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SQL for Tableau Part 4: Order of Operations


Welcome back to our series on SQL for Tableau Users. If you missed the first three parts of the series, be sure to check them out here:


For part 4, I’m handing over the reigns to Robert Crocker, who will be discussing the SQL Order of Operations. Robert is a remote data visualization designer/developer, testing the hypothesis of remote productivity around the world for over a year now. Robert has worked with Fortune 500's, consulted for top Tableau partners, and many things in between. If data visualization is of interest to you, then reach out on Twitter @robcrok, find him on LinkedIn, or hang out in person at the upcoming Tableau and Tapestry conferences.

The Order of Operations
At this point in the series, I hope you can see and agree that SQL is amazing! It gives us the ability to answer just about any question you might want to throw at your database. This is also why those with SQL skills are so highly sought after! With a firm command of SQL, you have what it takes to freely explore your data stores.

Let’s say you are operating a food truck selling tacos.

With your SQL skills, you can find out which neighborhoods prefer El Pastor to Pollo, which combos are most common, which neighborhoods have a place in their heart for your sweet churros, and which like their tacos hot hot hot. I can’t tell you why I have gone on a Mexican food truck tangent, but I can’t stop. With SQL skills your questions don’t need to stop either.

Plus, SQL nearly reads like a sentence. How convenient?!?

SELECT tacos FROM the taco sales table WHERE spiciness is LIKE ‘Inferno’ AND price <= 5.00. Now, you might not ask your friends to tell you where to find cheap tacos truck with the spicy eats exactly like this, but your ask wouldn’t be far off. So, you almost speak SQL already.

SELECT taco,
  price
FROM taco_truck.sales
WHERE price <= 5.00

Tableau is similar in that you can easily create charts that look good by simply dragging and dropping pills onto different parts of the screen. Want to see sales by tacos in the form of a bar chart? Easy! Sales of our top three spiciest tacos over time? No problem!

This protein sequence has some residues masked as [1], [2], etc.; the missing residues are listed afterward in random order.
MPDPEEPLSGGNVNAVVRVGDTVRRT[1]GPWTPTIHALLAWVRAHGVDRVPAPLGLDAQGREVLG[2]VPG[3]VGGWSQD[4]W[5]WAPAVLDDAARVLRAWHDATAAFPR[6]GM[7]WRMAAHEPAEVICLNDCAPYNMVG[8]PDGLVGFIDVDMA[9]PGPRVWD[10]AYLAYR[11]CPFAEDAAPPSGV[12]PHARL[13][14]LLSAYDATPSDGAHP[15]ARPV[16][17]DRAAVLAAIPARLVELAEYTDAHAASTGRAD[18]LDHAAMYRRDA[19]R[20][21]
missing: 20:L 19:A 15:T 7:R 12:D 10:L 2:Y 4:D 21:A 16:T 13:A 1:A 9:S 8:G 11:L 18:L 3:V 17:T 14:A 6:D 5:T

However, when you questions become more complex, you’ll eventually need to dig deeper into Tableau or SQL…

Oh, you wanted to compare the market share of Carne Asada burritos at the three beaches you visited throughout the week? Or why not look at the 3 customers who have ordered the spiciest tacos across all locations? Why? Because they deserve a place on the wall of flame.

When we move that much data around, we have to be aware of exactly where those records are in the process and how they move through our SQL clauses. SQL is easy to read, but it can be confusing since the way we read it isn’t the same order as the way our computers process the code.

Rather than continuing to inflate this post with reference to the delicious cuisine south of the border and telling you why the way we usually think about SQL is wrong, I’d like set the record straight from the start.

It’s better that we get a good grasp of how the computer is processing your request before muddying the waters. So we are going to think deeply about how to persuade those processors to do exactly what you want in a language designed for that exact task. And what language would that be? SQL, duh!

So how does the computer interpret SQL?
Probably not the way you’d think.

The reason why understanding the order each clause is processed is so important is because the clauses are interdependent on one another. SQL is called a declarative language, which means you state what you want and the SQL engine will try to deliver your data as efficiently as possible.